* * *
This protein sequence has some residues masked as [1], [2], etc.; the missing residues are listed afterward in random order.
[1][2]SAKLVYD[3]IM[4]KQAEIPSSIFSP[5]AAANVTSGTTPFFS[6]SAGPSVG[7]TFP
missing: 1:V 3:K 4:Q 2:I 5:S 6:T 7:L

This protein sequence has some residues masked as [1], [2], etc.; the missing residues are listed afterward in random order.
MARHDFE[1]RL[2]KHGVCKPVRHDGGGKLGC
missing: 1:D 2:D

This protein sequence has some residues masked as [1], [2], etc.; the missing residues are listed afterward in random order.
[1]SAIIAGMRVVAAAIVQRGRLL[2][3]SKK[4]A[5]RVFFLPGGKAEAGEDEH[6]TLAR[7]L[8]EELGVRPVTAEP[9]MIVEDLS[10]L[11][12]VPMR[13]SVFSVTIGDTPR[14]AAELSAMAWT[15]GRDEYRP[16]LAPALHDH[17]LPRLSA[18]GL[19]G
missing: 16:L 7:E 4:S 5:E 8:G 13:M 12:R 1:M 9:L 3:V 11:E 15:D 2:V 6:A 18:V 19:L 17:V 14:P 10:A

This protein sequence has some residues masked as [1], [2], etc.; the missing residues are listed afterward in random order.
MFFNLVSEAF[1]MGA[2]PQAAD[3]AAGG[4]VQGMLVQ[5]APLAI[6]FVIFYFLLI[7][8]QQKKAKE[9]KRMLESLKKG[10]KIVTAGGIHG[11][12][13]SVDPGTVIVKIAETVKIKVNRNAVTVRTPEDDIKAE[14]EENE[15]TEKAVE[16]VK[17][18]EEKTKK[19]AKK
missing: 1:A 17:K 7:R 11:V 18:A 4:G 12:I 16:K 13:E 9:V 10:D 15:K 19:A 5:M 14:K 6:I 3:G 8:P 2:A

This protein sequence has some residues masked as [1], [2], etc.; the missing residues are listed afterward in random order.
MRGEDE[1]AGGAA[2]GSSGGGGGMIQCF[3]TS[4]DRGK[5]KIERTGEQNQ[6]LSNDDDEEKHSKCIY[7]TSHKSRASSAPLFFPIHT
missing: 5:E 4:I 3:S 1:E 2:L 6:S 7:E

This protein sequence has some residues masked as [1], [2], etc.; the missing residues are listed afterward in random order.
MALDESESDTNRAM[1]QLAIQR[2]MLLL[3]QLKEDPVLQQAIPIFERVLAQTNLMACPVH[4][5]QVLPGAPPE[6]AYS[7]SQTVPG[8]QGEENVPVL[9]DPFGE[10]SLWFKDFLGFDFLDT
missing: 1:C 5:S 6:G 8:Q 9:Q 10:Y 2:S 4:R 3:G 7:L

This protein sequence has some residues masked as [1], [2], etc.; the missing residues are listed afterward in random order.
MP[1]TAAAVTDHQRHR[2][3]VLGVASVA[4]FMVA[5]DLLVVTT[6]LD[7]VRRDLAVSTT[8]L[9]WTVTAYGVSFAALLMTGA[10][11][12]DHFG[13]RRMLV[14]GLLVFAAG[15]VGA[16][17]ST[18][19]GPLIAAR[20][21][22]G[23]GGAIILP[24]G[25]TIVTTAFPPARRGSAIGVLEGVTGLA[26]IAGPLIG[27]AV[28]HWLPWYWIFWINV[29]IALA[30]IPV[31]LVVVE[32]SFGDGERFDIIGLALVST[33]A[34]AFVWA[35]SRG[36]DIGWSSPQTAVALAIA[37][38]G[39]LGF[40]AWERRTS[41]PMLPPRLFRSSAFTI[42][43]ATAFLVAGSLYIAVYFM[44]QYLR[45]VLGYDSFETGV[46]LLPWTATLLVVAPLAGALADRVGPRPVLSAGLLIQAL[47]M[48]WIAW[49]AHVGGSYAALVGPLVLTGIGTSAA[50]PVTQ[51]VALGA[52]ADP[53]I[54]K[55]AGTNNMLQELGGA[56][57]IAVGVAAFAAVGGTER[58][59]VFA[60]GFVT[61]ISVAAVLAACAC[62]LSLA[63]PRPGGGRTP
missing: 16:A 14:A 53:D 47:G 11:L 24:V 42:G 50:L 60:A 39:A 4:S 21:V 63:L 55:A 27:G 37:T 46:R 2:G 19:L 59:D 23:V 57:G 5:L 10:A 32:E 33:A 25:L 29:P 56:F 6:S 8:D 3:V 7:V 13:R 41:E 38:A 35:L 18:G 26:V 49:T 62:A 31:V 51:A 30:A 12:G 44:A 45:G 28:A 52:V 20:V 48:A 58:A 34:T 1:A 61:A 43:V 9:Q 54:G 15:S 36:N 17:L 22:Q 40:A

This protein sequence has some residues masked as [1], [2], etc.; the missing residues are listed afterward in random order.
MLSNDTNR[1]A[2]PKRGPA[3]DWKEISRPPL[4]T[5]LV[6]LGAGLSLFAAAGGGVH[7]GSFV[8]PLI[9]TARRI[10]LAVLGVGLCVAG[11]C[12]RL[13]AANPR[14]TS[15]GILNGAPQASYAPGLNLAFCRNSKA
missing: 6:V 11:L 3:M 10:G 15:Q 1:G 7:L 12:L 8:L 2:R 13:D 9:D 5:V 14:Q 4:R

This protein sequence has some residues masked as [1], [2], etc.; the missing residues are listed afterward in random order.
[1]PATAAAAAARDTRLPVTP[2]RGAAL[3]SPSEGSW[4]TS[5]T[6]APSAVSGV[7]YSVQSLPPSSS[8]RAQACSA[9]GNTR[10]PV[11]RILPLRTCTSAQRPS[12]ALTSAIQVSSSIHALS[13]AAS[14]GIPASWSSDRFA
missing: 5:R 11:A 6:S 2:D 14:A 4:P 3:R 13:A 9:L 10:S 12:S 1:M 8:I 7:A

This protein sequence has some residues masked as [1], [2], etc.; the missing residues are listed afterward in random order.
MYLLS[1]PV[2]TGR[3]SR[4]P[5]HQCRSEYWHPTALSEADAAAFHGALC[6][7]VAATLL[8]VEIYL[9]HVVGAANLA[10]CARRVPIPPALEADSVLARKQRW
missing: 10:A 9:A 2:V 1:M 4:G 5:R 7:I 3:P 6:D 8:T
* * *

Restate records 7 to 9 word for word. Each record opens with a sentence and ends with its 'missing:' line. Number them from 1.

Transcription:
This protein sequence has some residues masked as [1], [2], etc.; the missing residues are listed afterward in random order.
MP[1]TAAAVTDHQRHR[2][3]VLGVASVA[4]FMVA[5]DLLVVTT[6]LD[7]VRRDLAVSTT[8]L[9]WTVTAYGVSFAALLMTGA[10][11][12]DHFG[13]RRMLV[14]GLLVFAAG[15]VGA[16][17]ST[18][19]GPLIAAR[20][21][22]G[23]GGAIILP[24]G[25]TIVTTAFPPARRGSAIGVLEGVTGLA[26]IAGPLIG[27]AV[28]HWLPWYWIFWINV[29]IALA[30]IPV[31]LVVVE[32]SFGDGERFDIIGLALVST[33]A[34]AFVWA[35]SRG[36]DIGWSSPQTAVALAIA[37][38]G[39]LGF[40]AWERRTS[41]PMLPPRLFRSSAFTI[42][43]ATAFLVAGSLYIAVYFM[44]QYLR[45]VLGYDSFETGV[46]LLPWTATLLVVAPLAGALADRVGPRPVLSAGLLIQAL[47]M[48]WIAW[49]AHVGGSYAALVGPLVLTGIGTSAA[50]PVTQ[51]VALGA[52]ADP[53]I[54]K[55]AGTNNMLQELGGA[56][57]IAVGVAAFAAVGGTER[58][59]VFA[60]GFVT[61]ISVAAVLAACAC[62]LSLA[63]PRPGGGRTP
missing: 16:A 14:A 53:D 47:G 11:L 24:V 42:G 50:L 60:A 39:A 4:S 21:V 63:L 55:A 27:G 37:T 46:R 2:G 19:L 59:D 23:V 57:G 5:L 10:A 32:E 33:A 25:L 29:P 56:F 6:S 8:D 3:V 7:V 13:R 41:E 38:A 35:L 18:G 26:V 49:T 62:A 31:V 51:A 30:A 12:G 44:A 45:G 28:A 52:V 20:V 48:A 58:A 34:T 1:A 61:A 43:V 9:Q 54:G 15:S 36:N 17:L 22:Q 40:A

This protein sequence has some residues masked as [1], [2], etc.; the missing residues are listed afterward in random order.
MLSNDTNR[1]A[2]PKRGPA[3]DWKEISRPPL[4]T[5]LV[6]LGAGLSLFAAAGGGVH[7]GSFV[8]PLI[9]TARRI[10]LAVLGVGLCVAG[11]C[12]RL[13]AANPR[14]TS[15]GILNGAPQASYAPGLNLAFCRNSKA
missing: 6:V 11:L 3:M 10:G 15:Q 1:G 7:L 12:L 8:L 2:R 13:D 9:D 5:V 14:Q 4:R

This protein sequence has some residues masked as [1], [2], etc.; the missing residues are listed afterward in random order.
[1]PATAAAAAARDTRLPVTP[2]RGAAL[3]SPSEGSW[4]TS[5]T[6]APSAVSGV[7]YSVQSLPPSSS[8]RAQACSA[9]GNTR[10]PV[11]RILPLRTCTSAQRPS[12]ALTSAIQVSSSIHALS[13]AAS[14]GIPASWSSDRFA
missing: 5:R 11:A 6:S 2:D 14:A 4:P 3:R 13:A 9:L 10:S 12:S 1:M 8:I 7:A